State and local tax deduction limited.  Starting in 2018, the state and local tax deduction will be limited to $10,000 for the aggregate of state and local property taxes and state and local income (or sales) taxes.  In addition, there is a prepayment provision.  No income taxes can be claimed as an itemized deduction in 2017 for income tax that is imposed for the tax year(s) after 2017.  Essentially this means, there won’t be a deduction allowed in 2017 for prepaid income taxes, so you can’t stock up on “future” tax liabilities by paying them in December 2017.


Mortgage and home equity interest is limited.  Starting in 2018, the deduction for interest on home equity is no longer allowed and home mortgage interest is limited to indebtedness of $750,000 rather than $1 million as before.  Existing home mortgage debt is grandfathered in and is allowed up to the old $1 million limit.


Charitable contribution income limitations are increased.  Starting in 2018, you can deduct up to 60% of your income (up from 50% previously).  However, donating to an institution of higher education for which you receive the right to purchase tickets to an athletic event are no longer deductible as a charitable deduction.


Alimony payments will not be deductible.  For any divorce executed after December 31, 2018, alimony and separate maintenance payments are not deductible by the payer and are not included in the income of the payee.


Miscellaneous 2% deductions are suspended.  Starting in 2018, deductions subject to 2% of gross income are no longer deductible.  Examples of these types of deductions are: investment fees, unreimbursed employee expenses, tax prep fees, safe deposit box fees, etc.
 

Moving expenses exclusion suspended.  Starting in 2018, excluding qualified moving expense reimbursements from employee wages is no longer allowed and therefore taxable.
 

Medical expenses.  For tax years 2017 and 2018, the medical threshold is lowered to 7.5% for all taxpayers, but then returns to 10% for those under age 65 starting in 2019.


Repeal of Obamacare Individual Mandate.  Starting in January 2019, the individual shared responsibility payment is reduced to zero.  The 3.8% net investment income tax and 0.9% additional Medicare tax are both still in place.


Estate and gift tax exemptions increased.  For decedents who pass after December 31, 2017, the estate and gift tax exemption amount goes to $11.2 million for individuals and $22.4 for married couples.


Alternative minimum tax (AMT) exemptions.  Starting in 2018, the AMT exemption phase-out for married individuals increases to $1 million (up from $164K) and $500,000 for all other taxpayers.


Expanded Use of 529 Account Funds.  Starting in 2018, “qualified higher education expenses” will include tuition at elementary or secondary public, private, or religious school up to a limit of $10,000 per tax year.


New deferral election for qualified equity grants (stock options and restricted stock units (RSU’s).  Starting in 2018, a qualified employee can elect to defer (for income tax purposes) recognition of the amount of income attributable to the stock transferred to the employee.  FICA and FUTA are not affected by this election.  Limitations apply and we will address this particular topic at a later date.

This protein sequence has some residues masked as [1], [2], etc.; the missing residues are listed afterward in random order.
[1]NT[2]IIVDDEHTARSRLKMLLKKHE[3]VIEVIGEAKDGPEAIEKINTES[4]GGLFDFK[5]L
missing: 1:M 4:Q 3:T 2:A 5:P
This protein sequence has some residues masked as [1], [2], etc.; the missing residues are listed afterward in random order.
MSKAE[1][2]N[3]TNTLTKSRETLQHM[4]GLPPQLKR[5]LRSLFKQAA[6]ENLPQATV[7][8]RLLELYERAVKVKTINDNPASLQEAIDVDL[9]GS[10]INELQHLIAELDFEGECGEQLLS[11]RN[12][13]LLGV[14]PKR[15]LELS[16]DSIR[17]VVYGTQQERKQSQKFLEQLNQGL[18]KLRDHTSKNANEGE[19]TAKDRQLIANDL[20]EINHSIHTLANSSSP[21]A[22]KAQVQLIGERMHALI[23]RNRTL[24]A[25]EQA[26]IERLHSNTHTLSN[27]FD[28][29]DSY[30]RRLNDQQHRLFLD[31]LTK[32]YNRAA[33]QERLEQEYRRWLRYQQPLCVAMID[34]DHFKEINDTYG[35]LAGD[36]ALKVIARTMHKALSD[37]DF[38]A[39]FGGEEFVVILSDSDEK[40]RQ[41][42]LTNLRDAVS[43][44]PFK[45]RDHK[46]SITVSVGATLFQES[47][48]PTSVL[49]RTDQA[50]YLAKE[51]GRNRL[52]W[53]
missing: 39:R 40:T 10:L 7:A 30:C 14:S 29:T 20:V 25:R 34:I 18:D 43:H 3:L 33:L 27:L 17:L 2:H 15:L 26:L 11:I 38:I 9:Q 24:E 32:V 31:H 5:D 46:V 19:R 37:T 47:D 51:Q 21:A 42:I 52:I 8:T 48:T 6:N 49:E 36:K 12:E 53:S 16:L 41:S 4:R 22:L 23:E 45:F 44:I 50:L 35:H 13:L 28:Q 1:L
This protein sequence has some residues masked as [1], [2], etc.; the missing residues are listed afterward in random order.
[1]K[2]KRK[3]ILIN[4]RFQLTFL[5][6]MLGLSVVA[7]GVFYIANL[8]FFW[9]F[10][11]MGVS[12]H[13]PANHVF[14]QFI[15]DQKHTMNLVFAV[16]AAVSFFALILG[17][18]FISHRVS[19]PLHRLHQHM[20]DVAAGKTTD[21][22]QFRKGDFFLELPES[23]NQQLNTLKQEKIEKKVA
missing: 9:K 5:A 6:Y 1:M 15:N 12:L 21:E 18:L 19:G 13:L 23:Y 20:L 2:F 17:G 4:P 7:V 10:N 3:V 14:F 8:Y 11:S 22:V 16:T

What does all of this mean?

 

End-of-Year Planning.  In light of all of the changes (which are extensive), there are opportunities for some tax planning.  


For individuals, consider paying your state income taxes before December 31, 2017 rather than waiting until January 15, 2018.  Who should think about paying state taxes before December 31?  If you say yes to these three questions, then it would be in your benefit to pay it early:

  1. Do you typically itemize deductions on your tax return?

  2. Do you typically have more than $10k of property and state income taxes?  (for Kansas business owners, include estimated Kansas taxes for 2017)

  3. Finally, the most difficult question, do you have a sufficient difference in the Standard Tax and Alternative Minimum calculation-- as state taxes currently still are an AMT addback adjustment (e.g. you are not impacted by AMT currently). 

For most Kansas residents that own a business that has to pay 2017 Kansas taxes for the first time in many years, we have already advised you of this additional tax liability and if you should pay it before year end.  To be clear, Kansas does not require this paid until April of 2018; however, with this law change, we are recommending that you pay this before year end.


If you already have a tax voucher for the 4th quarter payment that we made for you with your tax return, you can write in the amount you are going to pay (if different), and please notify us of what payment you are going to make.  If you need vouchers, please contact us.
 

For individuals, pay those investment fees early.  Starting in 2018, things like investment fees, unreimbursed employee expenses, tax prep fees, and safe deposit box fees are no longer deductible.


For businesses, think about expense timing.  Some ideas:  

  • Entertainment is still 50% deductible in 2017.  That is most likely going away in 2018.  Sports or entertainment tickets to buy?  You might consider it this year rather than next year.

  • Equipment to purchase?  Expensing is more generous in 2018, but overall rates may be lower, so you will need to think about reducing income this year versus next year. 

  • If you are in a net operating loss position and worried about being able to carryback to previous years, you may think about how to take more losses this year and claim a carryback.

 

We are working diligently through our lists and talking with clients about year-end planning.  Please contact us to discuss. 

 

 

 

 

 

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    Cornerstone CPA Group, LLC